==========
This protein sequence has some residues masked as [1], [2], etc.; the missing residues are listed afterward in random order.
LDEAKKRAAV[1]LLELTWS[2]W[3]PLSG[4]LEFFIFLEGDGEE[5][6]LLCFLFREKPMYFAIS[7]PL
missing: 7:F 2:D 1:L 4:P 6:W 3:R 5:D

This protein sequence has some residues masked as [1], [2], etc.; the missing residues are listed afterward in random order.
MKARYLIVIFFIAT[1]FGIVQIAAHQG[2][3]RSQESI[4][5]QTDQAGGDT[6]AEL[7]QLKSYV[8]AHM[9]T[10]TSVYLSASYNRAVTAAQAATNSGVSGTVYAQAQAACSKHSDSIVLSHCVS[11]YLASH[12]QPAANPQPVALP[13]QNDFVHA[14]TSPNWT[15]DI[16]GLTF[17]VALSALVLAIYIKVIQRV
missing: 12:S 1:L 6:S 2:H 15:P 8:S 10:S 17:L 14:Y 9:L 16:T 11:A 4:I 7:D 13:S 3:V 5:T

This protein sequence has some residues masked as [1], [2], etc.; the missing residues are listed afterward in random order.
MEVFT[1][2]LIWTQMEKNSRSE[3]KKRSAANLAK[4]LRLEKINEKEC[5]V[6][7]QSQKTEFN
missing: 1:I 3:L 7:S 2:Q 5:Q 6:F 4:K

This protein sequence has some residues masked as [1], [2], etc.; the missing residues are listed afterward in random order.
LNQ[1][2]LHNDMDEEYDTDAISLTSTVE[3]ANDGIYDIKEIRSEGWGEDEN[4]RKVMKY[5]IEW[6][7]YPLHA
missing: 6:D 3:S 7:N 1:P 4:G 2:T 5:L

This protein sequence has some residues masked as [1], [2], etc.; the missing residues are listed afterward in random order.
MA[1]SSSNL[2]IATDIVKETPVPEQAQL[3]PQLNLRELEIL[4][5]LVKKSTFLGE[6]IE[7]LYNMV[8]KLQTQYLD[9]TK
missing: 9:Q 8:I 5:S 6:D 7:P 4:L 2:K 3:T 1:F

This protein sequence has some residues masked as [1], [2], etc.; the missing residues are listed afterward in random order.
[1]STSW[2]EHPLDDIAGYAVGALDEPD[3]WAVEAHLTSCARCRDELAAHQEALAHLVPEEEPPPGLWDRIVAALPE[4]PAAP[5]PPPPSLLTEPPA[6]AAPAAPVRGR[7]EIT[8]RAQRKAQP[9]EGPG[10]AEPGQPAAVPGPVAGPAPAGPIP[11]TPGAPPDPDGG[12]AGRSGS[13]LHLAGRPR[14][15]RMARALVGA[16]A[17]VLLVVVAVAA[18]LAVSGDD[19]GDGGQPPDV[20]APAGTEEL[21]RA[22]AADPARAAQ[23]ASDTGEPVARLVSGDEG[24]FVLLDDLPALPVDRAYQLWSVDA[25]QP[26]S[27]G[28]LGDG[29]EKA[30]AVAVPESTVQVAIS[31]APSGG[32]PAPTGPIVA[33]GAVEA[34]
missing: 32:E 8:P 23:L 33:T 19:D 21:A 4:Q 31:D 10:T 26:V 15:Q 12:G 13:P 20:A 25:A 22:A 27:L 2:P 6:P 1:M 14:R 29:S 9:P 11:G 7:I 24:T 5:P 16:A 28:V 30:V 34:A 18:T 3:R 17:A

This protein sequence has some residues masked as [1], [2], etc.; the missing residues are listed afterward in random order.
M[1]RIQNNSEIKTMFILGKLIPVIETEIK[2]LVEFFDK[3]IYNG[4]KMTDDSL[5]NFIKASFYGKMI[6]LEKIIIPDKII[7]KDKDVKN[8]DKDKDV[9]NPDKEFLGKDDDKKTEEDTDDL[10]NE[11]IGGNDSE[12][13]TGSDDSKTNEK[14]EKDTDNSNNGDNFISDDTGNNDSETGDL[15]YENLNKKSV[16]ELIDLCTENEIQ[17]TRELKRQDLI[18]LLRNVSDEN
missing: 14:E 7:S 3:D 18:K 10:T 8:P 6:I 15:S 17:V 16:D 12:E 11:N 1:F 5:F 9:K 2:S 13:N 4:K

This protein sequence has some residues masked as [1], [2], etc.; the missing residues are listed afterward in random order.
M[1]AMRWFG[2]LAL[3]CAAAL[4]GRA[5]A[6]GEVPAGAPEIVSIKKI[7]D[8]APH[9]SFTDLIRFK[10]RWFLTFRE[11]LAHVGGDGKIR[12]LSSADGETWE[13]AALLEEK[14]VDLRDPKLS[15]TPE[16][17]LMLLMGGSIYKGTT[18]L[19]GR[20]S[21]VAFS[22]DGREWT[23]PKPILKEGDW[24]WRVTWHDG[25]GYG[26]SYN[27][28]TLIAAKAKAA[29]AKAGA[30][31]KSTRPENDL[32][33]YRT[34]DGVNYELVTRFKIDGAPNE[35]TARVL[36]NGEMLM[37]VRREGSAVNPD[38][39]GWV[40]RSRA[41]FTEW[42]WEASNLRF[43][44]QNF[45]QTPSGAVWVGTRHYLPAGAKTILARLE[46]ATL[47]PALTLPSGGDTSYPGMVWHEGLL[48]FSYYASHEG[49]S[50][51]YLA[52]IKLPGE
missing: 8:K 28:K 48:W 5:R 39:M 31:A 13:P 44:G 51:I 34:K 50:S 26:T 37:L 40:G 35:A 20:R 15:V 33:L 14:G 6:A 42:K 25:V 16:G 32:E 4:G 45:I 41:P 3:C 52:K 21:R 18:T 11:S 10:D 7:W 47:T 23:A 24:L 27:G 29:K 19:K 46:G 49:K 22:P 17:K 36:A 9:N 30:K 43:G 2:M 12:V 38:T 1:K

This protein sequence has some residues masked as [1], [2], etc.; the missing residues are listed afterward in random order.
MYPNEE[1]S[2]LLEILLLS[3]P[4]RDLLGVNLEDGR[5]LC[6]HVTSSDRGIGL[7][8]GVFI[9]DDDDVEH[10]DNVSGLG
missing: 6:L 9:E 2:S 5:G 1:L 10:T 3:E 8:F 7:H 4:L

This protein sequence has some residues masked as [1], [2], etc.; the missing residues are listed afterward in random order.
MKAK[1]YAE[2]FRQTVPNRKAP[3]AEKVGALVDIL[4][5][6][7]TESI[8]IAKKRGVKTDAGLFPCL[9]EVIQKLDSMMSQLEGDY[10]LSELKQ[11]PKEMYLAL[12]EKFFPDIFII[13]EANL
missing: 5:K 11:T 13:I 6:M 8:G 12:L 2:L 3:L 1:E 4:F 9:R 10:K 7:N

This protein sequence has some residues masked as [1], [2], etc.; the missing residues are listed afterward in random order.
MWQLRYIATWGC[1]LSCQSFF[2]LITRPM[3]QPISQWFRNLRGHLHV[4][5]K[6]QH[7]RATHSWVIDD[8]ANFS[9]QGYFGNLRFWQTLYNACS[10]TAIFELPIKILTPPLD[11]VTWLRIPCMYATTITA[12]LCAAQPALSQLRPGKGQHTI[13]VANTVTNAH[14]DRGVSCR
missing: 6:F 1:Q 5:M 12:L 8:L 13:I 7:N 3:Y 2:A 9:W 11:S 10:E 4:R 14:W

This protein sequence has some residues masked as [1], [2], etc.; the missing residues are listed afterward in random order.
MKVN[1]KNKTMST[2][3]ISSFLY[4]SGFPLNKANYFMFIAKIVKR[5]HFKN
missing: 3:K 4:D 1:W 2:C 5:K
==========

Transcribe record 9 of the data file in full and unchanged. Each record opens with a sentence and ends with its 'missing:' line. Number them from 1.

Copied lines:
This protein sequence has some residues masked as [1], [2], etc.; the missing residues are listed afterward in random order.
MYPNEE[1]S[2]LLEILLLS[3]P[4]RDLLGVNLEDGR[5]LC[6]HVTSSDRGIGL[7][8]GVFI[9]DDDDVEH[10]DNVSGLG
missing: 6:L 9:E 2:S 5:G 1:L 10:T 3:E 8:F 7:H 4:L